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Verdict: 
Priced at the high end of the market but justified by its performance
Weight: 
30g

Joystick's new Analog bar tape is a cinch to fit and comfortable to use, with loads of grip in both wet and dry. In fact it's pretty darn good – as long as you're happy to pay top money for tape.

  • Pros: Tacky feel for plenty of grip, minimal padding but still comfortable
  • Cons: Up there at the top end of price point

Unless it's to keep my hands warm in the winter, I very rarely wear mitts or gloves preferring to do away with another layer between one of my contact points and the bike. Don't even get me started on tan lines either!

joystick_analog_bar_tape_2.JPG

For this reason I need a comfortable bar tape but it has to be quite thin; I'm not a massive fan of a lot of bulk from squidgy foam or the like.

This Analog stuff hits the nail on the head with its 2.8mm thickness and firm but slightly compressive material. It's very similar to the likes of the Supacaz Kush bar tape, which just happens to be one of my favourites.

The Analog is pretty soft to the touch and thanks to its compound it has a very slight tackiness to it, which is great for grip in the rain or when you have sweaty palms. The 'tread' helps a little here too.

> 9 ways to make your bike more comfortable

In the pack you get two rolls, both of which are just over a metre long so you don't have to be too careful with your wrapping on larger diameter or wider handlebars.

It's really easy to wrap as it's quite pliable and you can really stretch it around the tight bends of the shifter and bar without the need for the little piece of tape that most suppliers include for this job. Joystick doesn't provide any by the way, but if that's the way you wrap your bars then there is plenty of spare on each roll to snip a bit off the ends.

The tape sticks well to the handlebar and it can easily be undone and refitted without damage, something you want from a tape of this price.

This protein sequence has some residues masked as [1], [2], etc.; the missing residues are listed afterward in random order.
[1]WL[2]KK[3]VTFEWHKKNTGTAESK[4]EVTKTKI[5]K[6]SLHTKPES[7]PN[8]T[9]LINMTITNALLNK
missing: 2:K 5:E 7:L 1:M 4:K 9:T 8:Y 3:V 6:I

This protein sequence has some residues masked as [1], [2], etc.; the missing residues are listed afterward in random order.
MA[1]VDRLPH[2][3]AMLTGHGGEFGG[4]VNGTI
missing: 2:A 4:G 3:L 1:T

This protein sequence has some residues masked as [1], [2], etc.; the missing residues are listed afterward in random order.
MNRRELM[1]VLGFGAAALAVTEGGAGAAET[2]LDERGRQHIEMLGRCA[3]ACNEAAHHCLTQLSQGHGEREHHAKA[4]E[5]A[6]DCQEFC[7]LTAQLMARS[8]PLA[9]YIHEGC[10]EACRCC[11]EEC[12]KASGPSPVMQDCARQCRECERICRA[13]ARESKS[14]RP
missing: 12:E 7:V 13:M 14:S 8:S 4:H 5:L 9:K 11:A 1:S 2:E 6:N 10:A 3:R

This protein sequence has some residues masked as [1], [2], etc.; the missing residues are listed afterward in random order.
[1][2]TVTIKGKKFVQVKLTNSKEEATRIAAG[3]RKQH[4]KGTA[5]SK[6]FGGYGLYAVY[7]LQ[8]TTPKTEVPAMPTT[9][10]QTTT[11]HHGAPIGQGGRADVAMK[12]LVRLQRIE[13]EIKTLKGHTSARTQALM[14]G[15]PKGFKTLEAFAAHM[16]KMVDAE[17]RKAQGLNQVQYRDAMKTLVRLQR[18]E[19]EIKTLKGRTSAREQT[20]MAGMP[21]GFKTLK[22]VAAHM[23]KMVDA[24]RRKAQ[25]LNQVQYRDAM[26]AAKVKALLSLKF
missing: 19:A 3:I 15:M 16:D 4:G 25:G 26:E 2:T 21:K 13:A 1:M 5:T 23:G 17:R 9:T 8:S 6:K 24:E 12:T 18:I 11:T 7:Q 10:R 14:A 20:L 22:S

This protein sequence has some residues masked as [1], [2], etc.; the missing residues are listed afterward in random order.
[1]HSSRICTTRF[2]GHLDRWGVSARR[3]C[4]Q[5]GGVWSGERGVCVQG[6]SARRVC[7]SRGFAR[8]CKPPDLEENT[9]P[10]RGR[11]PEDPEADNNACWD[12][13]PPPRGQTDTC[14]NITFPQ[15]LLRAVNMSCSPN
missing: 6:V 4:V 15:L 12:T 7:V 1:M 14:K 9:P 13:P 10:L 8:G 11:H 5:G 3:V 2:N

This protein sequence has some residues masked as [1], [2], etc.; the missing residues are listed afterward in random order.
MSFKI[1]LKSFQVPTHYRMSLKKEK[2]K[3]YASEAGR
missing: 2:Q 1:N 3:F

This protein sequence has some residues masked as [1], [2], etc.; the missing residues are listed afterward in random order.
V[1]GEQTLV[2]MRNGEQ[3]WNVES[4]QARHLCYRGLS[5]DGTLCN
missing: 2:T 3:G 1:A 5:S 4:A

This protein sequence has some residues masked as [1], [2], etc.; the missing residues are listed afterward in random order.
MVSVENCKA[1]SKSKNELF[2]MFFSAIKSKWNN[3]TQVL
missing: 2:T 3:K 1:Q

To finish things off neatly you get bar end plugs with a hex bolt fitted to adjust the tension and clamp the bar tape inside the bar. It always gives a much nicer finish in my opinion than the push fit options.

joystick_analog_bar_tape_3.JPG

So... let's talk money.

You can pick bar tape for a matter of a few quid and some of it is very good. If you spend a lot of hours on the bike then it's worth investing a little more, even if it's not just for comfort's sake but wear and tear. A tape like the Analog will stay looking fresher for a lot longer, too – and it comes in various colours.

joystick_analog_bar_tape_-_orange.jpg

At £31 it's about one of the most expensive bar tapes out there, up with the aforementioned Supacaz which you can pick up for around £30 on the internet. Lizard Skins DSP tape is another of my favourites and one that I'll happily drop around £30 on.

The Joystick Analog tape is easily as good a performer as both of these, and for those of you who are happy to pay for it then it is a good investment.

Verdict

Priced at the high end of the market but justified by its performance

If you're thinking of buying this product using a cashback deal why not use the road.cc Top Cashback page and get some top cashback while helping to support your favourite independent cycling website